Agency Information Collection Activities; Proposed Collection; Comment Request; Project No. P131203 #00012

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Agency Information Collection Activities; Proposed Collection; Comment Request; Project No. P131203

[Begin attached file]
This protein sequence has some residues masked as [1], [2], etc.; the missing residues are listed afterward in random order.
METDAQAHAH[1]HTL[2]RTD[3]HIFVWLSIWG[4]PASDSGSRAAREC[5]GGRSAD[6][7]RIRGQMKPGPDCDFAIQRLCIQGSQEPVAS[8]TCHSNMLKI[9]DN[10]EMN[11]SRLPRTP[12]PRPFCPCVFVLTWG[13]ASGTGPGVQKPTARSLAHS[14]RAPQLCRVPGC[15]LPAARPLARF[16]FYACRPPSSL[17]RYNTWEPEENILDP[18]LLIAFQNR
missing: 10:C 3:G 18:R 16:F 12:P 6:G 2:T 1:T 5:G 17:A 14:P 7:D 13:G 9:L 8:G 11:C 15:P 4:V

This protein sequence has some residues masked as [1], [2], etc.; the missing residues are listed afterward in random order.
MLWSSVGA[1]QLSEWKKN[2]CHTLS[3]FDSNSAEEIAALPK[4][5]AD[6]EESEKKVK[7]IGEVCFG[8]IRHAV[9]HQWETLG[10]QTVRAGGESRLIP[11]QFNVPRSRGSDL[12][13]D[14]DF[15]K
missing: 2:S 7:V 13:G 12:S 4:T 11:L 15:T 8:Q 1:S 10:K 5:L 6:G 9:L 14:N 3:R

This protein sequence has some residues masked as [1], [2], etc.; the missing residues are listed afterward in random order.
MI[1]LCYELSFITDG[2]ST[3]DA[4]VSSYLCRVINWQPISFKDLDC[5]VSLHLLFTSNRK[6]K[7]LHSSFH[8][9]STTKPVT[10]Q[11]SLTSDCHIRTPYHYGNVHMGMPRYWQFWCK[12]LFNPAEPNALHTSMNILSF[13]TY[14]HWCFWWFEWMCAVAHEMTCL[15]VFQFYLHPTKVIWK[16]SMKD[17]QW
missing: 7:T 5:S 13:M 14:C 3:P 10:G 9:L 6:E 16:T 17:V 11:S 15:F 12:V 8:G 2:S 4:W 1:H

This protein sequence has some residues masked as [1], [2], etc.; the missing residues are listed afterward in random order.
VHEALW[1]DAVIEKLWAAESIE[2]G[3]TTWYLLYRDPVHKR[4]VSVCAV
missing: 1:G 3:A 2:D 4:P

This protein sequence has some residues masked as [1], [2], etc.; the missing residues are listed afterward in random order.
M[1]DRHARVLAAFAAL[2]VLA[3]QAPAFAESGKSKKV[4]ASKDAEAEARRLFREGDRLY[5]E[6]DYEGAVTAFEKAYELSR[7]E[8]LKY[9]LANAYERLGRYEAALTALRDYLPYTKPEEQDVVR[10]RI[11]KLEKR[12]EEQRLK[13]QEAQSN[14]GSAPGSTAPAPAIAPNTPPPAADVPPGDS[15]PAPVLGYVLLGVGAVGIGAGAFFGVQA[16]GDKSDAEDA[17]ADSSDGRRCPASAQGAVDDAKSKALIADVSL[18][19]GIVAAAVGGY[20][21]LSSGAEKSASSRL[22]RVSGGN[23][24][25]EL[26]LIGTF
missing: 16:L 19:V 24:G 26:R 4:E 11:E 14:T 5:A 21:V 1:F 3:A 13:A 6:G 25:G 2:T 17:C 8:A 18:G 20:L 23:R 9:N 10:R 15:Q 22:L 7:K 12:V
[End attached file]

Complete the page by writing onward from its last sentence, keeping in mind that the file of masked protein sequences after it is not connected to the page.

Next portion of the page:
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Most Patent Enforcing Entities are focusing on the purchase of software patents, because software patents are allowed to be vague and can be applied to nearly everyone's business, since almost any profitable company uses computers and has a public website these days. *All* software patents that have been granted are trivial in design, and in general take a single person less than ten hours of work to implement. Patents like "Representing a graphic image on a web page with a thumbnail-sized image" (US6275829 B1)and "Method of Storing and Accessing Data in a Database System" (US20130226959 A1) are prime examples of how people are submitting to the PTO existing technology and trivial processes. Thousands of companies are already using these technologies, and the patents are applied for in order to flesh out the legal arsenal of companies. Software patents in general hamper innovation, because the most innovative software entities are the new ones who don't have sufficient capital to defend litigation on frivolous patents. I've been working in software development for 7 years, and I've never seen a software patent that was advanced enough to warrant government protection. 90% of frivolous patent litigation would be prevented by excluding software from patent protection. Patents are intended to protect a company's investment, but software development is cheap enough that it needs no protection. There is almost no physical cost associated with software development since a prospective developer can get started with $200 of equipment; all significant costs come from labor and training, and many innovations start out with a single founder who has no employees to pay. The only use for software patents is to crush innovators and bleed competition. Please follow New Zealand's lead and ban all software patents, existing and new. It would level the playing field so that companies without a legal arm or significant capital for legal representation have a chance to flourish.